Our proposed research design was to use a mixed-methods, multi-site, comparative case study, using both quantitative and qualitative processes. Examining both quantitative and qualitative methods allowed for a more complete analysis of the research questions and findings (Tashakkori & Teddlie, 1998), as well as provide a broader basis for generalization of results (Simons, 1996). For example, this study intended to answer: (a) What elementary school structures support students in STEM curricular areas? (b) Do these supports differ for subgroups of students, i.e. students of color, students in poverty, and English language learners? (c) What are the components of elementary STEM opportunities to learn that foster interest, participation, and academic success in STEM content areas, especially for marginalized students of color? Our mixed-methods approach was guided by these research questions, and “ultimately reflect[ed] a value of both subjective and objective [STEM] knowledge” (Johnson & Onwuegbuzi, 2004; Tashakkori & Teddlie, 2003). We planned to use data sources centered on (a) recruiting schools to develop a focused priority research agenda; (b) conducting trend analyses of participating schools; and (c) a collaborative analysis of the research questions and recommendations for further action. It is important to note that mixed methods studies, such as this one, are strengthened when research teams are comprised of individuals from a variety of disciplines (Simons, 1996). This allows researchers to engage in a “mixed methods way of thinking” while discussing “different ways of seeing, interpreting, and knowing” about the data (Sammons, 2010, p. xi). Our C-PEER research team includes doctoral candidates from various K12 backgrounds including expeditionary learning, professional development, distributive leadership, and coaching teams.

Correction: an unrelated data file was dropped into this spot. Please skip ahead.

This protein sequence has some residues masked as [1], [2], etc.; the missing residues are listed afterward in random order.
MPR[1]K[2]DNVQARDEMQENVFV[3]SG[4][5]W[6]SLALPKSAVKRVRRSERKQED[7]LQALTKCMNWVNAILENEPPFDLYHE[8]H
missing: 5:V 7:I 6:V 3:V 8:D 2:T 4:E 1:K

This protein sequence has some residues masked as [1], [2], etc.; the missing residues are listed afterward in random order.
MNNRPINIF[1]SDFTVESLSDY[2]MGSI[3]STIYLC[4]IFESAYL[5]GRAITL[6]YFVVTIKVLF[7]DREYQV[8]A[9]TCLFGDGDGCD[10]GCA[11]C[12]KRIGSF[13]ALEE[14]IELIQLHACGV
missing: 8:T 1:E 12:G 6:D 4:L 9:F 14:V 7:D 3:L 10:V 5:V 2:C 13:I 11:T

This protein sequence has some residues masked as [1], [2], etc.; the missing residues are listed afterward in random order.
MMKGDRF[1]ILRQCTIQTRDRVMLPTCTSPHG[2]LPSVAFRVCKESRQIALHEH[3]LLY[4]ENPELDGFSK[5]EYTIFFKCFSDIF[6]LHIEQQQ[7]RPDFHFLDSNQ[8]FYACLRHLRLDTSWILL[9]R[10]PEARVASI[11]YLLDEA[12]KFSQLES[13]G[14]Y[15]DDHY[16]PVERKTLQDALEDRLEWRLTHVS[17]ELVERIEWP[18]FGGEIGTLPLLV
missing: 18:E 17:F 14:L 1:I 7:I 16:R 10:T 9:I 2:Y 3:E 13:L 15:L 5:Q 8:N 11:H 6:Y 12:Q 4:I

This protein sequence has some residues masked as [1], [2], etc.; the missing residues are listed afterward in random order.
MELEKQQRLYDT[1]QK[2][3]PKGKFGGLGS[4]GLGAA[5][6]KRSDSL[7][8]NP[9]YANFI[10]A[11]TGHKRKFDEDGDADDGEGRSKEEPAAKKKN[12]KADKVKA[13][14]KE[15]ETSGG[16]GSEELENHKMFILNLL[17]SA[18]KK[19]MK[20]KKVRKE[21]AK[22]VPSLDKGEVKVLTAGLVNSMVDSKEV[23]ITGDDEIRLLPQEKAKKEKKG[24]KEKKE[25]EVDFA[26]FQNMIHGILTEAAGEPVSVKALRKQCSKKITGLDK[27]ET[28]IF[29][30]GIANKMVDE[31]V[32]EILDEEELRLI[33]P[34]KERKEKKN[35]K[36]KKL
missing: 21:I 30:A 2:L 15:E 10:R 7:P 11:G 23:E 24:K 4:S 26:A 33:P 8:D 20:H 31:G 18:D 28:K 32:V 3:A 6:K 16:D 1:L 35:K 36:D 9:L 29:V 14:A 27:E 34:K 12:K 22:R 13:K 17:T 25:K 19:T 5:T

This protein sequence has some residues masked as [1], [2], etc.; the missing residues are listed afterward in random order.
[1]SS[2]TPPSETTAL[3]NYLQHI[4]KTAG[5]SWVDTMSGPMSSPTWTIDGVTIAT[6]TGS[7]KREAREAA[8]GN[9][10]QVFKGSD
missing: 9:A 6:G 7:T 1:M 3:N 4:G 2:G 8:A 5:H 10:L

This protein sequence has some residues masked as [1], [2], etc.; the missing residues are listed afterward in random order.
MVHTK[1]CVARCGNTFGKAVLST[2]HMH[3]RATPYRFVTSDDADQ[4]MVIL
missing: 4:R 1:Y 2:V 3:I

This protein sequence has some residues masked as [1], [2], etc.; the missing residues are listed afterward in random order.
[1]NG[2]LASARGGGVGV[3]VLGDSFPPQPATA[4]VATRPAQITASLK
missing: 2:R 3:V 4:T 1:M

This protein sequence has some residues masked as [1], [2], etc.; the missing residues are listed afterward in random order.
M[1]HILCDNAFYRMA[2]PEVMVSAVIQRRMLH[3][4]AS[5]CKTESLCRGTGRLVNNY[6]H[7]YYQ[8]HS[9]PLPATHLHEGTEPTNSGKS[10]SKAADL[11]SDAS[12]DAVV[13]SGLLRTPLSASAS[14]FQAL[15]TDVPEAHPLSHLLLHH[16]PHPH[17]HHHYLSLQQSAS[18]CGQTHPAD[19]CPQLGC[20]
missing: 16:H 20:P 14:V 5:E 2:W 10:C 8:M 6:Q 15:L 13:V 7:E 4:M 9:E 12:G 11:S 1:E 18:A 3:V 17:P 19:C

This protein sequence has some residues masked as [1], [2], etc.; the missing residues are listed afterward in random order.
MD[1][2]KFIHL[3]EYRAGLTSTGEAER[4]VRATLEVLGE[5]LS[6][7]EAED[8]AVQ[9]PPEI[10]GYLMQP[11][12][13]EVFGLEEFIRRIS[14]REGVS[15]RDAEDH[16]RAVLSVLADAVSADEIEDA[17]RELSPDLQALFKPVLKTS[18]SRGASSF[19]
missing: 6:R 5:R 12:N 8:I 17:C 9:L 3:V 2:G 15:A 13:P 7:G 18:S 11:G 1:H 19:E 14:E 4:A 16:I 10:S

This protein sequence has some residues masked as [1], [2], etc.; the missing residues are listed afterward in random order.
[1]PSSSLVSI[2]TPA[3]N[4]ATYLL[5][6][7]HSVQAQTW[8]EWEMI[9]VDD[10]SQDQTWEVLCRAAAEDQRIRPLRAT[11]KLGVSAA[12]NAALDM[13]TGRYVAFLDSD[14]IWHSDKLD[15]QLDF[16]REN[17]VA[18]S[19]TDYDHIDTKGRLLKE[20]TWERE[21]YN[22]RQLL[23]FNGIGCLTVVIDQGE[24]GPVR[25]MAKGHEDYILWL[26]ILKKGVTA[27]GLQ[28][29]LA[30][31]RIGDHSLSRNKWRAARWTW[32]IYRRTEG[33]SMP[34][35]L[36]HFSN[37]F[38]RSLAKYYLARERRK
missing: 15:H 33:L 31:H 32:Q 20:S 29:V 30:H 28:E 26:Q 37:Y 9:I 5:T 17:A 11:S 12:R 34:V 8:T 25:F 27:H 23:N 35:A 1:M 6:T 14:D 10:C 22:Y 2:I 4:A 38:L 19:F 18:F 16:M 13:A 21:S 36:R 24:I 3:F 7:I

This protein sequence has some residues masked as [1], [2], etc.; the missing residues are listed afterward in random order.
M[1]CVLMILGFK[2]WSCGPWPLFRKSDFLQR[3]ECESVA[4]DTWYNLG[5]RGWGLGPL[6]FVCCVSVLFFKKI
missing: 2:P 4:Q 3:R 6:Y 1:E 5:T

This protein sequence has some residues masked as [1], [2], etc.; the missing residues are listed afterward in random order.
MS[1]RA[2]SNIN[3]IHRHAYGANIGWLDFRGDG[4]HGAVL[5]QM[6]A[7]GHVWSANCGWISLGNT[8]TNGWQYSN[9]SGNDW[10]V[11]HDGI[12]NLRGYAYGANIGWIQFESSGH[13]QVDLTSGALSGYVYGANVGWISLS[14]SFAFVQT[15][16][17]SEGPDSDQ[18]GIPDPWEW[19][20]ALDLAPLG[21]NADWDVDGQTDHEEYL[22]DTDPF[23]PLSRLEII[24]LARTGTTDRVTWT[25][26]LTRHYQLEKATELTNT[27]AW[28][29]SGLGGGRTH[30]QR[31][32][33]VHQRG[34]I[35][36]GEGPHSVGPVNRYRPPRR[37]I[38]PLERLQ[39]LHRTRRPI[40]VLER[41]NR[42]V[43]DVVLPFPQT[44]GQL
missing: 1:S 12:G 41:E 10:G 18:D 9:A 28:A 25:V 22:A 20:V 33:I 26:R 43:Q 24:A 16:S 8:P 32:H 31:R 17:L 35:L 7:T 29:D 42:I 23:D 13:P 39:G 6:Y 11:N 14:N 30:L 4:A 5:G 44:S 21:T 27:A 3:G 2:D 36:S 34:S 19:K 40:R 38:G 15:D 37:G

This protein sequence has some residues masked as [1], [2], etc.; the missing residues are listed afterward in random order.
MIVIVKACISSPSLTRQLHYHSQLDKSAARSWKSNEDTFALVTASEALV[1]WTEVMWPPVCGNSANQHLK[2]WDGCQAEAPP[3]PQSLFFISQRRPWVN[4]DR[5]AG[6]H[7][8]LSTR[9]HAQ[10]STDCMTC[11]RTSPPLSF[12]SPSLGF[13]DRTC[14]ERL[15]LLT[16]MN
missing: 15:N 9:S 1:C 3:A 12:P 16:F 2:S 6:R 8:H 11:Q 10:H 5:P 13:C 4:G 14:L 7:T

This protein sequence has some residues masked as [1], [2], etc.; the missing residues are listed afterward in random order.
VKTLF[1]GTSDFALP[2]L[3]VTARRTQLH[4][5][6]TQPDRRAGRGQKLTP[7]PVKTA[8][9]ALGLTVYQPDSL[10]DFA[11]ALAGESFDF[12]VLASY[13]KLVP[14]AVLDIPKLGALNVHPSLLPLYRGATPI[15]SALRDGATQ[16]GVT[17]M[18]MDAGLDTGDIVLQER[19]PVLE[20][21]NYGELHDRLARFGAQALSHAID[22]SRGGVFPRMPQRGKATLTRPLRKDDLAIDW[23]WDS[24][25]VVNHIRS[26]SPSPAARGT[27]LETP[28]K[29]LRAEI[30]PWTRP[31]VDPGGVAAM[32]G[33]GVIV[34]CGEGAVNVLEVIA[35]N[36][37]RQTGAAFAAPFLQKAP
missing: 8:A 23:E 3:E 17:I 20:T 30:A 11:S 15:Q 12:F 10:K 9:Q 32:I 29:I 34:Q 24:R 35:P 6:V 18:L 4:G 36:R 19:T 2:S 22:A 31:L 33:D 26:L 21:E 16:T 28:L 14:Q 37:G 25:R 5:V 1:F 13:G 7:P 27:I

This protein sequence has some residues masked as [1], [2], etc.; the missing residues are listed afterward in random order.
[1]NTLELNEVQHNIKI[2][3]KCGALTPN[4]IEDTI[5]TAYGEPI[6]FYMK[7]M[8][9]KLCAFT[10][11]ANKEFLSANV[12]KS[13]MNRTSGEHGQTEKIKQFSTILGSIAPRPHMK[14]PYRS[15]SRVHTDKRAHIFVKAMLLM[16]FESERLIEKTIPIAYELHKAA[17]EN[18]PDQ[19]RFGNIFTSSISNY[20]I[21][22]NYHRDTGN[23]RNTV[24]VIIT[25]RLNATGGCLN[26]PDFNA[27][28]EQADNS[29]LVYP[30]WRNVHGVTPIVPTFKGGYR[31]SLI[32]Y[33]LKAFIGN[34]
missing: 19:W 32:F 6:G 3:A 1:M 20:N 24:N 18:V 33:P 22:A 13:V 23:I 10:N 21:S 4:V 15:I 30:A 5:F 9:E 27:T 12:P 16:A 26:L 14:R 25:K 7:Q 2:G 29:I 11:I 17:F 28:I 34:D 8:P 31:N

Planned instrumentation. The C-PEER team planned to use instruments organized with specific constructs. For example, teacher surveys will measure the shared values and vision of teaches, as well as support conditions and relationships within the building. We also intended to collect information from both teachers and administration using the (Teaching, Empowering, Leading, and Learning) TELL Colorado surveys. These anonymous instruments would allow researchers to assess teaching conditions within school buildings, as well as throughout participating districts. Since these surveys would be designed to support school and district improvement planning, as well as inform policy decisions, our hope is that they would be extremely reliable and valid measures. It is our intention to design this study that will yield high-quality evidence for educators and school districts.